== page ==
Civil Rights and Equality under the law
February 10, 2014
To mark the 150th anniversary of the Emancipation Proclamation, the National Endowment for the Humanities (NEH) developed a special project as part of its Bridging Cultures initiative: Created Equal: America’s Civil Rights Struggle. Stetson University’s duPont-Ball Library is one of 473 institutions in the United States that was awarded a grant to participate in the project. As a participant, Stetson’s Library received a packaged set of four NEH-funded documentary films on Civil Rights history.
The Created Equal project uses the films to encourage public conversations about the changing meanings of freedom and equality in America. The powerful documentaries, The Abolitionists, Slavery by Another Name, Freedom Riders, and The Loving Story, include dramatic scenes of incidents in the 150-year effort to achieve equal rights for all. Each film tells remarkable stories of individuals who challenged the social and legal status quo of deeply rooted institutions, from slavery to segregation. These are award-winning productions: Freedom Riders received an Emmy in 2012, and The Loving Story won a 2013 Emmy for Outstanding Historical Programming.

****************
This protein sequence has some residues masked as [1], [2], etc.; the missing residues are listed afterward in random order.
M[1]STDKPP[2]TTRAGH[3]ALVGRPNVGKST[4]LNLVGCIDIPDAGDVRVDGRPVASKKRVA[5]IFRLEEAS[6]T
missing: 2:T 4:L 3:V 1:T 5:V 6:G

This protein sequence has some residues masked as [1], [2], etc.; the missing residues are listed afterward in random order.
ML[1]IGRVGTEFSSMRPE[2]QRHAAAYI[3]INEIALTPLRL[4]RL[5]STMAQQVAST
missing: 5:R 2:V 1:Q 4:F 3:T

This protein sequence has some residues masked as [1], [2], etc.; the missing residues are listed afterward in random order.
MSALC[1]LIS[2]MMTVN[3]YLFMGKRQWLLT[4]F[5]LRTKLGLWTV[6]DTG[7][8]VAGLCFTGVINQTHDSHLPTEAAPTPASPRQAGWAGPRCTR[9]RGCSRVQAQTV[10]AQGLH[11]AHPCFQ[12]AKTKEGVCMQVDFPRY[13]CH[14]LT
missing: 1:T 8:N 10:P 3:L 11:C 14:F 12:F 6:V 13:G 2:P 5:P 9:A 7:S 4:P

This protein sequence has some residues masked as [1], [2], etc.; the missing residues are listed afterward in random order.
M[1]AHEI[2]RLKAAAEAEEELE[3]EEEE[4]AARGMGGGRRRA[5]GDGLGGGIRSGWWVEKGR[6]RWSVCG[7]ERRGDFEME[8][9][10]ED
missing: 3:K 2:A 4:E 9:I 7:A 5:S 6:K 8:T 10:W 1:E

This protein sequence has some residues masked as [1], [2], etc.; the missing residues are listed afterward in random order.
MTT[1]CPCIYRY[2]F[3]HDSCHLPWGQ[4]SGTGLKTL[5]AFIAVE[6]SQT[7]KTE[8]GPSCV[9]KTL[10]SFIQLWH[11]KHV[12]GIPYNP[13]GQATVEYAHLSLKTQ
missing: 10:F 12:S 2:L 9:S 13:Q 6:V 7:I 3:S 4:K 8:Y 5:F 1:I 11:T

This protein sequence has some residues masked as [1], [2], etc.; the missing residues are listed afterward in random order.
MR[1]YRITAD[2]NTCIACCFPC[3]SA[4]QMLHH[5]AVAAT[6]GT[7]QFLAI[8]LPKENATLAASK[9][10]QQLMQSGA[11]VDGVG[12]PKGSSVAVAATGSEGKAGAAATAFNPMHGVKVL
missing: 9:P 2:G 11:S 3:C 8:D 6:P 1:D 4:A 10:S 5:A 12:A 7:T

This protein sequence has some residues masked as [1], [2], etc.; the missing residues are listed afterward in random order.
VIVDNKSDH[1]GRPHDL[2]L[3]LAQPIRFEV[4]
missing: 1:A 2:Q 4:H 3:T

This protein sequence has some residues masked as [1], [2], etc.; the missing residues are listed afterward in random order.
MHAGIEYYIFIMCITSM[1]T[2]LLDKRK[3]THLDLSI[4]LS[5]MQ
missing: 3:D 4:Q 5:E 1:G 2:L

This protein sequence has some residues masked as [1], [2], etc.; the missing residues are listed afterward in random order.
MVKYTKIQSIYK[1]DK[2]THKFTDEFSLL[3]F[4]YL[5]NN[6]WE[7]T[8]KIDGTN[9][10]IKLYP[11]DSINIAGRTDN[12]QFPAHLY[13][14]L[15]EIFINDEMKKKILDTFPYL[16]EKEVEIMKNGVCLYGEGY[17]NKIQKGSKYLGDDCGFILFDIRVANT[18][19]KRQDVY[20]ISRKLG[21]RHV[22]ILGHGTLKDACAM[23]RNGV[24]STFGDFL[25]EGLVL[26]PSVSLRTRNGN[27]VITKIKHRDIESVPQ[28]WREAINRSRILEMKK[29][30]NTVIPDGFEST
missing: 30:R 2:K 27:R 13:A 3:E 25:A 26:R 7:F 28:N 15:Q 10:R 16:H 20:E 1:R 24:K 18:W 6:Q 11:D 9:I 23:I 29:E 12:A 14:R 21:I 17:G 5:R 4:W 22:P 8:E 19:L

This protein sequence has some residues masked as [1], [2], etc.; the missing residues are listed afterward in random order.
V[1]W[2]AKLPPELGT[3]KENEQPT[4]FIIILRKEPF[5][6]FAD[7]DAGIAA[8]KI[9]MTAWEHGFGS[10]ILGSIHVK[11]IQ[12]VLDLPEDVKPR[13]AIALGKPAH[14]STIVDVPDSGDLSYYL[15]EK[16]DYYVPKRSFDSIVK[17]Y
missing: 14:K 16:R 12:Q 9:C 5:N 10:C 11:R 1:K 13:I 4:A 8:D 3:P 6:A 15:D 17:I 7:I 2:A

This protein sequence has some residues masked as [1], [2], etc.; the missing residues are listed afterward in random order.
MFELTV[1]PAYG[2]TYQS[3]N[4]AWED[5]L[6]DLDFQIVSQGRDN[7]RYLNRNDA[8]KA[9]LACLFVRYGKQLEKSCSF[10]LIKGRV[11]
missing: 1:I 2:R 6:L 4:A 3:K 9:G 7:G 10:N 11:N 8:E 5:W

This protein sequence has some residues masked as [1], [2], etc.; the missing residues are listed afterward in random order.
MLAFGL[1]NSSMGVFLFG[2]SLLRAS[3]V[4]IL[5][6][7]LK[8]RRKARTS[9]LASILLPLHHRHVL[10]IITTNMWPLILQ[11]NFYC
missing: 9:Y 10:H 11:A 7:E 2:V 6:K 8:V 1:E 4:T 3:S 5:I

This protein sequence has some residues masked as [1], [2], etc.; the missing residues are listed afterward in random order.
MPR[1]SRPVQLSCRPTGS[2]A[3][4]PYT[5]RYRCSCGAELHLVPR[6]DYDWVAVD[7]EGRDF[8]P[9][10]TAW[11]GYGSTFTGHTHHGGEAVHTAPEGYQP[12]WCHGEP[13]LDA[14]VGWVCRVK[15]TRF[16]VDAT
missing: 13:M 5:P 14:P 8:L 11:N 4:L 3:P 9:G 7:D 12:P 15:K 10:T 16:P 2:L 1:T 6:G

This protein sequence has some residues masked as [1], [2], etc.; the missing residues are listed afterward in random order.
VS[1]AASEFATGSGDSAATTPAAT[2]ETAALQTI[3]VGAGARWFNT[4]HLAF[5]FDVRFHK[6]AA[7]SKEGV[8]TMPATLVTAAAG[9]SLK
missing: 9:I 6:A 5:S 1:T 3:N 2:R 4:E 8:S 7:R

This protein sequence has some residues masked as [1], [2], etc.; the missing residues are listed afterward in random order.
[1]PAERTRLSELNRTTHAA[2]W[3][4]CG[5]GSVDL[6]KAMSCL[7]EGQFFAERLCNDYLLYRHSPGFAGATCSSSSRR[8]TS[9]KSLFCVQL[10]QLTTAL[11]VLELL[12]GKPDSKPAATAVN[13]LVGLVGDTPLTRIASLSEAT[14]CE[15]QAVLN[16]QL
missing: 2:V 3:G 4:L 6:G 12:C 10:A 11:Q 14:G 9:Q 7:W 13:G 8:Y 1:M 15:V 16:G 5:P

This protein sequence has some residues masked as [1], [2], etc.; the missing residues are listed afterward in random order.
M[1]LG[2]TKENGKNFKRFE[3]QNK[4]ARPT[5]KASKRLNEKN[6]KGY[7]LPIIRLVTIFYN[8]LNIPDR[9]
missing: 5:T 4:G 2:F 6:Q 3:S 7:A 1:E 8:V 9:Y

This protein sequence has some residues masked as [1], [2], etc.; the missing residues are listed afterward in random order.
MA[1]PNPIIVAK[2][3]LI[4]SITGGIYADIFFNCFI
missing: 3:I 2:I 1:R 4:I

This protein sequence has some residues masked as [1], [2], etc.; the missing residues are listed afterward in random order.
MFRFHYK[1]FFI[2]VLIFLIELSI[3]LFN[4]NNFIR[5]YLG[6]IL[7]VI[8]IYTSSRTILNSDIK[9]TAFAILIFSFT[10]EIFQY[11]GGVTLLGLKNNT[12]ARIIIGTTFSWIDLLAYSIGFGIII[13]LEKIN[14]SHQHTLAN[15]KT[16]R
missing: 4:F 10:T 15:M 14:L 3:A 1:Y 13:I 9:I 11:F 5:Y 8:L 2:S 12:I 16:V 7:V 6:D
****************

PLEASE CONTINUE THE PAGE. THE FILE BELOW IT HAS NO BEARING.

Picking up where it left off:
Program coordinators Dr. Jason Martin, head of Public Services, and Barbara Costello, Research and Government Documents librarian, have been working with Stetson faculty and community partners to design programming based on the films.
The first event will be held on Thursday, Feb. 13, from 7-8:30 p.m. in the Stetson Room, second floor of the Carlton Union Building, 131 E. Minnesota Ave. Stetson professors Susan Peppers-Bates, Joshua Rust and T. Wayne Bailey, as well as Mike Williams, President, West Volusia Branch of the NAACP, and Joyce Cusack, current At-Large Representative on the Volusia County Council and former FL House Representative, 27th District, will facilitate a discussion of “Equality Under the Law” as it relates to the Civil Rights movement. The discussion will center on two of the documentaries: The Loving Story and Slavery by Another Name. Clips of the documentaries will be shown during the discussion, and the full films will be shown on campus and at community venues prior to the discussion on Feb. 13.
All events are open to the public, free of charge, and students may receive cultural credit for attending.
The complete schedule of events is at http://www2.stetson.edu/library/created-equal/. A second series of programs, also based on the Created Equal: America’s Civil Rights Struggle project will be planned for the fall of 2014.
Created Equal: America’s Civil Rights Struggle is made possible through a major grant from the National Endowment for the Humanities, in partnership with the Gilder Lehrman Institute of American History.